That argument makes its point, however, only if the one making it is working actively to change attitudes toward abortion with a view of eventually coming to protect in law every unborn child. Because it is hard to see how one can make the argument in good conscience while proclaiming abortion a "right" and vowing to protect it all costs, many Catholics have lost patience with politicians who claim to share their faith while piling up a completely "pro-choice" voting record. The U.S. Bishops last June, bringing once again the question of conscience to participation in political life, said that voting to protect legal abortion is a form of cooperating in the evil of abortion itself.
Do all Catholic politicians understand their obligations in conscience? Apparently not, which means that their pastors have to take the time to speak with them personally. A pastoral conversation about the formation of conscience is not an interference in the political process. It is an exercise in pastoral charity, motivated by a desire for a politician's salvation. The politician will someday be asked by the Lord: "What did you do to the least of my brothers and sisters?" And the pastor will be asked by the same Lord: "What did you do to warn them? How did you help them form their conscience?" Like Lazarus, the poor man ignored by the rich man until it was too late for the rich man to be saved (Luke 16: 19-31), those killed in their mother's womb will be at the gates of paradise but unable to come to the assistance of those condemned to hell because they killed unborn children or supported their being killed. . . .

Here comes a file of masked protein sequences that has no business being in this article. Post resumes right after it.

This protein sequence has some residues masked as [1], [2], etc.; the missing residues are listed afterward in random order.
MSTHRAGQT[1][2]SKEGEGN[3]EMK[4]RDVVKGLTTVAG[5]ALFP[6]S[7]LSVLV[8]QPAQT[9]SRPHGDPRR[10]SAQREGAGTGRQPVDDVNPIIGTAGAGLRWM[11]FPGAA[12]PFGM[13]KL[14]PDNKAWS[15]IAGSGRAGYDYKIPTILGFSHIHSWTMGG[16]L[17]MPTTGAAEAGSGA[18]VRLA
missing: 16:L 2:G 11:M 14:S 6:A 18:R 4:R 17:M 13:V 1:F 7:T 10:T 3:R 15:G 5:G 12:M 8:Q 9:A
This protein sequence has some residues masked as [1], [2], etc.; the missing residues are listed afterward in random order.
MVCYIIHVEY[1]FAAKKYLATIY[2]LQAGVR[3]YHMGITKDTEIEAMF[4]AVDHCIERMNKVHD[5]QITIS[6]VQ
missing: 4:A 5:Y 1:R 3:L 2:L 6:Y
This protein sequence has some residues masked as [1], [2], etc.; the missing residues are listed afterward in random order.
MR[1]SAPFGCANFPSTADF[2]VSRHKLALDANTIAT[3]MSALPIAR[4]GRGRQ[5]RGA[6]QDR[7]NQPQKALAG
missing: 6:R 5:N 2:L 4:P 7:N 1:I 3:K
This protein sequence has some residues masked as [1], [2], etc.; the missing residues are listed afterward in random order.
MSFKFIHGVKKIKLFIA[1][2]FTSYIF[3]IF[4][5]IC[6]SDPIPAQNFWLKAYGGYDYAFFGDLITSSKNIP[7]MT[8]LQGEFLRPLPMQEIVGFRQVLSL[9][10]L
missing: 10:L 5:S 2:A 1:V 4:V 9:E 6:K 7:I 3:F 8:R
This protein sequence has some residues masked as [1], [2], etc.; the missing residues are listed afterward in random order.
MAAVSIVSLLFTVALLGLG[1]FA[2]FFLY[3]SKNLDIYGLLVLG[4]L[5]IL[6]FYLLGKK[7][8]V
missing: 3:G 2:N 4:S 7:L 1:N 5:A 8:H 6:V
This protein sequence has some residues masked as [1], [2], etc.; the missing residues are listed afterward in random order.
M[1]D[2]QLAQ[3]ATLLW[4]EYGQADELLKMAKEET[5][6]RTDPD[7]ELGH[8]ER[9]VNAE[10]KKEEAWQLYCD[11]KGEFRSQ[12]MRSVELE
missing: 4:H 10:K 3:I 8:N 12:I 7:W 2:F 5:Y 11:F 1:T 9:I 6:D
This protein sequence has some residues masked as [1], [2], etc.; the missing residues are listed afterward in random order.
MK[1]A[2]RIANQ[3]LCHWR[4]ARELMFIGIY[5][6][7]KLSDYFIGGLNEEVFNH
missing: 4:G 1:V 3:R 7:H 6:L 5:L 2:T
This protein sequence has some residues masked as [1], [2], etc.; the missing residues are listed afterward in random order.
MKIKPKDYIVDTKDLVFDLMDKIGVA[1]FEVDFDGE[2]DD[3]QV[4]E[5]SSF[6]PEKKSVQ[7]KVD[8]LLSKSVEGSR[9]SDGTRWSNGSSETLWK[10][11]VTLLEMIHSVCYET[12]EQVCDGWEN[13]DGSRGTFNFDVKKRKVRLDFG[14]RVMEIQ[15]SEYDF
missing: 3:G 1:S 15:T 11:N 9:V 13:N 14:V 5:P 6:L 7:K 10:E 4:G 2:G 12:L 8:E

"Catholic participation in political life, revisited" Catholic New World Oct. 10, 2004.